“Some can start with eating less red meat or drinking less alcohol,” Melamed said. “If patients are on a diuretic, they can discuss the risk of high uric acid levels with their physician and see if a different blood pressure medication may be better for them.”

Source: Reuters

Alcohol-producing Gut Bacteria Could Cause Liver Damage Even in People Who Don’t Drink

Non-alcoholic fatty liver disease (NAFLD) is the build-up of fat in the liver due to factors other than alcohol. It affects about a quarter of the adult population globally, but its cause remains unknown. Now, researchers have linked NAFLD to gut bacteria that produce a large amount of alcohol in the body, finding these bacteria in over 60% of non-alcoholic fatty liver patients. Their findings, publishing in the journal Cell Metabolism, could help develop a screening method for early diagnosis and treatment of non-alcoholic fatty liver.

“We were surprised that bacteria can produce so much alcohol,” says lead author Jing Yuan at Capital Institute of Pediatrics. “When the body is overloaded and can’t break down the alcohol produced by these bacteria, you can develop fatty liver disease even if you don’t drink.”

Yuan and her team discovered the link between gut bacteria and NAFLD when they encountered a patient with severe liver damage and a rare condition called auto-brewery syndrome (ABS). Patients with ABS would become drunk after eating alcohol-free and high-sugar food. The condition has been associated with yeast infection, which can produce alcohol in the gut and lead to intoxication.

“We initially thought it was because of the yeast, but the test result for this patient was negative,” Yuan says. “Anti-yeast medicine also didn’t work, so we suspected [his disease] might be caused by something else.”

By analyzing the patient’s feces, the team found he had several strains of the bacteria Klebsiella pneumonia in his gut that produced high levels of alcohol. K. pneumonia is a common type of commensal gut bacteria. Yet, the strains isolated from the patient’s gut can generate about four to six times more alcohol than strains found in healthy people.

Moreover, the team sampled the gut microbiota from 43 NAFLD patients and 48 healthy people. They found about 60% of NAFLD patients had high- and medium-alcohol-producing K. pneumonia in their gut, while only 6% of healthy controls carry these strains.

To investigate if K. pneumonia would cause fatty liver, researchers fed germ-free mice with high-alcohol-producing K. pneumonia isolated from the ABS patient for 3 months. These mice started to develop fatty liver after the first month. By 2 months, their livers showed signs of scarring, which means long-term liver damage had been made. The progression of liver disease in these mice was comparable to that of mice fed with alcohol. When the team gave bacteria-fed mice with an antibiotic that killed K. pneumonia, their condition was reversed.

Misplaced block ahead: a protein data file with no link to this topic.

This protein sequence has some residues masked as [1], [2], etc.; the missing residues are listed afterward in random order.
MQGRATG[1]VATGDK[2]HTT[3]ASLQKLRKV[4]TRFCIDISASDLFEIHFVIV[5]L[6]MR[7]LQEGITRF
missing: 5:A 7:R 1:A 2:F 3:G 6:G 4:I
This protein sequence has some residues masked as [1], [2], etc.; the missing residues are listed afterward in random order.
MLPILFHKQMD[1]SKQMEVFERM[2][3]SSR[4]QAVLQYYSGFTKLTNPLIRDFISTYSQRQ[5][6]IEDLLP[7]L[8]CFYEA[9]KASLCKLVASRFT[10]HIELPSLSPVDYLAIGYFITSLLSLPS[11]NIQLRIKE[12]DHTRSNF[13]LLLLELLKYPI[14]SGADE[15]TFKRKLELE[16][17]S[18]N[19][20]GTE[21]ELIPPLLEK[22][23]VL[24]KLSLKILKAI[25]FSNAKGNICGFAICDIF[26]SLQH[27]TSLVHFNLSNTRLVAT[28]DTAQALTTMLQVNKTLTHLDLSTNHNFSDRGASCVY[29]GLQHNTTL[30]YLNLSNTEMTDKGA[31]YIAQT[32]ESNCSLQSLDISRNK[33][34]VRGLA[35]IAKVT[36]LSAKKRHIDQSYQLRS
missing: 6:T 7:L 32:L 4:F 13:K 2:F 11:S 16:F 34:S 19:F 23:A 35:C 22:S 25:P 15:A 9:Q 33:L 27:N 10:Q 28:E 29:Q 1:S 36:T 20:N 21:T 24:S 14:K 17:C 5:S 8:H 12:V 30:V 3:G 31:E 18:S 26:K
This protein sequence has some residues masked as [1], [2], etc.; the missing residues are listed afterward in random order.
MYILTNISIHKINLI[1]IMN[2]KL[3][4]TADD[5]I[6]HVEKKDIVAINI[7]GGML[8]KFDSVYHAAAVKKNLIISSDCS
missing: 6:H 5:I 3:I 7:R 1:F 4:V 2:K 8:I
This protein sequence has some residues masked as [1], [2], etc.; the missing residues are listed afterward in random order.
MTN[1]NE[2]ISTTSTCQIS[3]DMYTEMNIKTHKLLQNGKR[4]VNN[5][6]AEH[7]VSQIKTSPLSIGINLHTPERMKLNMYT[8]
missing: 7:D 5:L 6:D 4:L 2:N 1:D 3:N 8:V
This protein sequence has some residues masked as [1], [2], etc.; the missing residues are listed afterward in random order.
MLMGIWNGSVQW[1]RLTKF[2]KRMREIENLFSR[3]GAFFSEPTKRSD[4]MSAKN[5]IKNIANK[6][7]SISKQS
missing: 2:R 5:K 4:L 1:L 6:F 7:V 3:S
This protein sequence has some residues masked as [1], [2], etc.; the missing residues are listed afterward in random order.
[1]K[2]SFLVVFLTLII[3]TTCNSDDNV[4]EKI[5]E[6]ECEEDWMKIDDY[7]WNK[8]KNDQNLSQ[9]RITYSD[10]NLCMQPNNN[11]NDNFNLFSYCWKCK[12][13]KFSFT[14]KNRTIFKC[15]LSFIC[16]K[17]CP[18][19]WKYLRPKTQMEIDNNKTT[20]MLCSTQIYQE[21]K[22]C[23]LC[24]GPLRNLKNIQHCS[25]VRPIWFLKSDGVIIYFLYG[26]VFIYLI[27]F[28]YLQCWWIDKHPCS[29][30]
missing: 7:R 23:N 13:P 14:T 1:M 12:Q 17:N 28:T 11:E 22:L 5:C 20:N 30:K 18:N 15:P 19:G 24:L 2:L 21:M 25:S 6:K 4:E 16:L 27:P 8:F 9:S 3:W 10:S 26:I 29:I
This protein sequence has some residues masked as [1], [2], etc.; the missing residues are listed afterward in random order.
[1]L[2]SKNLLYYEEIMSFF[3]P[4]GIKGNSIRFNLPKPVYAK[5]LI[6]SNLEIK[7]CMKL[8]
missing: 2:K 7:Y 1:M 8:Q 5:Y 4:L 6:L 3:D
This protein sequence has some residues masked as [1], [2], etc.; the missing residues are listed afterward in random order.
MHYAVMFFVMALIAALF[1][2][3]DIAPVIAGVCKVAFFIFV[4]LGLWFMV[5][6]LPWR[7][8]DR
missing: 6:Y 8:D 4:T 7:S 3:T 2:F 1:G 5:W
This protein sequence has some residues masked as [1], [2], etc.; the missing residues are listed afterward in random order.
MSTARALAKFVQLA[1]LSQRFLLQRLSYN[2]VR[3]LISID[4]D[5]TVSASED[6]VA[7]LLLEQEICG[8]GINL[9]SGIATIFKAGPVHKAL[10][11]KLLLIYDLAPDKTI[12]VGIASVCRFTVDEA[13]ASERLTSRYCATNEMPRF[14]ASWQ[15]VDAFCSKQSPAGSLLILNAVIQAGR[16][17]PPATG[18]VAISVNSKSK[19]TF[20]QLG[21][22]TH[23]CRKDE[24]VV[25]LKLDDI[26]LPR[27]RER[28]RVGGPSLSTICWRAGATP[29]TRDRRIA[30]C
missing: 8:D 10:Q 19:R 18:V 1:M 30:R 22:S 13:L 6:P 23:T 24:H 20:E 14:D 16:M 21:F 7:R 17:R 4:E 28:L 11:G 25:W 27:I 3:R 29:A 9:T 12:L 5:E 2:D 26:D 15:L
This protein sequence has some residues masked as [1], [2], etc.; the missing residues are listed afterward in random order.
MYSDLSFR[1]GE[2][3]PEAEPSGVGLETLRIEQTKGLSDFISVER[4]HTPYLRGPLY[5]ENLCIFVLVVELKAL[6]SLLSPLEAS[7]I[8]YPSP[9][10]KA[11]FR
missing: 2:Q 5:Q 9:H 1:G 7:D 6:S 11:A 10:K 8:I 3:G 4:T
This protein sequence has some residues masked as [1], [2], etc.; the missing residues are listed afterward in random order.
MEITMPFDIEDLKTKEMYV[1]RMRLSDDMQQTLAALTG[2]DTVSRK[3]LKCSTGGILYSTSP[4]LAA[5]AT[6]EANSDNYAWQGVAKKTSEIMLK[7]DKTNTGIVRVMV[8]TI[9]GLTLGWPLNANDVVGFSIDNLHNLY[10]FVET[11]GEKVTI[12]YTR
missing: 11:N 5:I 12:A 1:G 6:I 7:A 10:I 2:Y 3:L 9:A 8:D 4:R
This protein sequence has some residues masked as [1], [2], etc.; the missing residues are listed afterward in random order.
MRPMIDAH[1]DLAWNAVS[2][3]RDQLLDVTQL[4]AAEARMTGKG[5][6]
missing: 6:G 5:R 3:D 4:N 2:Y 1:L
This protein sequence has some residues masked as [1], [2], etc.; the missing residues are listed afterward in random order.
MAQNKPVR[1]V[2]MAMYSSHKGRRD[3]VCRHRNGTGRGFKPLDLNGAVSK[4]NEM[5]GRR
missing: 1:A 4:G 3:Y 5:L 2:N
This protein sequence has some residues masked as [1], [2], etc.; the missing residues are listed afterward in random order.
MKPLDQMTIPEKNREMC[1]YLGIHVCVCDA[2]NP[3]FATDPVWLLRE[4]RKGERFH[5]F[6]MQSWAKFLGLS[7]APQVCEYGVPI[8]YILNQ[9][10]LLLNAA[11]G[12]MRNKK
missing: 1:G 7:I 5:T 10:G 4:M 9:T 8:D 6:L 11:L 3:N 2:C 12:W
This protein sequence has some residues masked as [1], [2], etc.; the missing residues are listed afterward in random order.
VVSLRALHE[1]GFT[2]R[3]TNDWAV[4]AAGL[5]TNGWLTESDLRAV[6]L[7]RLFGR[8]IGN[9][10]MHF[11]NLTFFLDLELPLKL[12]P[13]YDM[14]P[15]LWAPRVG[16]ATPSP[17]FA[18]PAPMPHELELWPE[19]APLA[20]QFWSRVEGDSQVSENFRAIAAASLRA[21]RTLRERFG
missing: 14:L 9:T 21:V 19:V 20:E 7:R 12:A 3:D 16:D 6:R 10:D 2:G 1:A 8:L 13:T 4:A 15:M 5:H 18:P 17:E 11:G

“NAFLD is a heterogenous disease and may have many causes,” Yuan says. “Our study shows K. pneumonia is very likely to be one of them. These bacteria damage your liver just like alcohol, except you don’t have a choice.”

However, it remains unknown why some people have high-alcohol-producing K. pneumonia strain in their gut while others don’t.

“It’s likely that these particular bacteria enter people’s body via some carriers from the environment, like food,” says co-author Di Liu at the Chinese Academy of Sciences. “But I don’t think the carriers are prevalent — otherwise we would expect much higher rate of NAFLD. Also, some people may have a gut environment that’s more suitable for the growth and colonization of K. pneumonia than others because of their genetics. We don’t understand what factors would make someone more susceptible to these particular K. pneumonia, and that’s what we want to find out next.”

This finding could also help diagnose and treat bacteria-related NAFLD, Yuan says. Because K. pneumonia produce alcohol using sugar, patients who carry these bacteria would have a detectable amount of alcohol in their blood after drinking a simple glucose solution. “In the early stages, fatty liver disease is reversible. If we can identify the cause sooner, we could treat and even prevent liver damage.”

“Having these bacteria in your gut means your body is exposed to alcohol constantly,” Liu says. “So does being a carrier mean you would have higher alcohol tolerance? I’m genuinely curious!”

Source: Science Daily

Today’s Comic